Aug 30, 2019

Kolkata Sanved Sept_Report

Kolkata Sanved (KS) implemented its module on “Sexual and Reproductive Health and Rights” in collaboration with Jeevika Development Society (JDS) at its school centers in the remote village in West Bengal. The name of the school was Bakrahat Girl’s High School. The sessions were supported by funds from Global Giving. This module was for adolescent girls in the remote rural school. 42 attended the sessions.  

The bodies of adolescent girls go through various changes during puberty. Often young girls have little knowledge about what these changes are and why they are happening. Along with this adolescent girls face many pressures due to the misconceptions in society regarding the roles of women. Having limited access to safe spaces for questioning, many young girls get their information from incorrect sources which often puts them at a risk. Therefore the aim of this module was to give vulnerable young girls especially from marginalized section of Society, access to knowledge about their bodies. Having this knowledge they would be better equipped to take care of their health and well being. In an effort to expand the uses of Dance Movement Therapy Kolkata Sanved realized that DMT could be a powerful educative tool. Therefore KS uses the “Sexual and Reproductive Health and Rights (SRHR)” module where dance is not used therapeutically but used for the process of awareness building to enlighten young girls on these issues. For example they did not know the correct names of their body parts or the scientific processes behind menstruation and the spread of HIV.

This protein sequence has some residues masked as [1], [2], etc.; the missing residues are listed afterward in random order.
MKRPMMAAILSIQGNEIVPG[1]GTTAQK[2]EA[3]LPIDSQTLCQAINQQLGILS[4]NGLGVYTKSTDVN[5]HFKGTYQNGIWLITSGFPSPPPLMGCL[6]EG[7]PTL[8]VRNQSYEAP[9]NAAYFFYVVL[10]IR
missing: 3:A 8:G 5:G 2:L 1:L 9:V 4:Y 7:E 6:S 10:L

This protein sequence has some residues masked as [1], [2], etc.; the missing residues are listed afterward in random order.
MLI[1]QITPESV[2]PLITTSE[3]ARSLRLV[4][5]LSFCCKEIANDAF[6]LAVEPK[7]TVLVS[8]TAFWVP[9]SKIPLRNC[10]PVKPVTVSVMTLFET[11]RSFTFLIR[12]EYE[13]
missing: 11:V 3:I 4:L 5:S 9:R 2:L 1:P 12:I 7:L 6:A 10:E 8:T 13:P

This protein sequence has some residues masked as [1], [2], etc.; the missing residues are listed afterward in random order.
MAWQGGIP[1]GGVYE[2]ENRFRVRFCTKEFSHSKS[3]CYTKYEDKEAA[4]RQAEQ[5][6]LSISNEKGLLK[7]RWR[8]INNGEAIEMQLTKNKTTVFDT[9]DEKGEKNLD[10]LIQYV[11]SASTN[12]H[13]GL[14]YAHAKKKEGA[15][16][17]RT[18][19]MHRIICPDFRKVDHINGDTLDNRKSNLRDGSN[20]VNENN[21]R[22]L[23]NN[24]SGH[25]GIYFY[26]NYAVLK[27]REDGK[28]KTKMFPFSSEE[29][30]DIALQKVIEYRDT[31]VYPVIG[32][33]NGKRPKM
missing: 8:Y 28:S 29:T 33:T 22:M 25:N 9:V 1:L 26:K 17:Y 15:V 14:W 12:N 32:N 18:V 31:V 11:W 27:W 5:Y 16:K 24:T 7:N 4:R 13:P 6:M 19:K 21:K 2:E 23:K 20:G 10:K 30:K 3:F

KS had an enriching journey working on the SRHR module with JDS. Further collaborations in this regard will contribute greatly to empowering more vulnerable adolescent girls. 

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Jun 4, 2019

Kolkata Sanved June report

The adolescent girls of the remote villages in Kakdwip were taken through the SRHR workshop.

Kakdwip in South 24 Parganas district is in the Indian State of West Bengal. It is situated on the eastern banks of the Hooghly River quite near where the river meets the Bay of Bengal. Some of the reasons for focusing in this area was because of the alarming rate of school dropout by adolescent girls, followed by early marriage, teen pregnancy apart from risks of being trafficked. The SRHR workshops for adolescent girls between the ages of 14 and 19, were held in collaboration with Indian Institute of Training & Development (IITD) who already have a presence in the area.

Sexual and Reproductive Health & Rights (SRHR) module where dance is used for the process of awareness building to enlighten young girls, create safe space and ensure that marginalized sections of the society are not deprived of their right to the knowledge. 

Some topics covered during the workshop included Body awareness, reduce stigma regarding body and its organs, health concern related to reproductive organs and personal hygiene during menstruation as well as teach about HIV AIDS, risks of transmission and protection from the disease. Sexual and Reproductive Health & Rights to enable them to access their Rights and minimize chances of risk. 28 participants were taken through the workshop.

At the end of the workshop, objectives were met when two participants who were ready to get married decided after the session,  that they would not get married until they reached the appropriate age. Many have been motivated to first complete their education, become financially independent and then think about marriage. Even if they are pressurized into marriage by their parents, they have the capacity & confidence now,  to stand up for themselves. Sharing some pictures of the SRHR sessions in Kakdwip :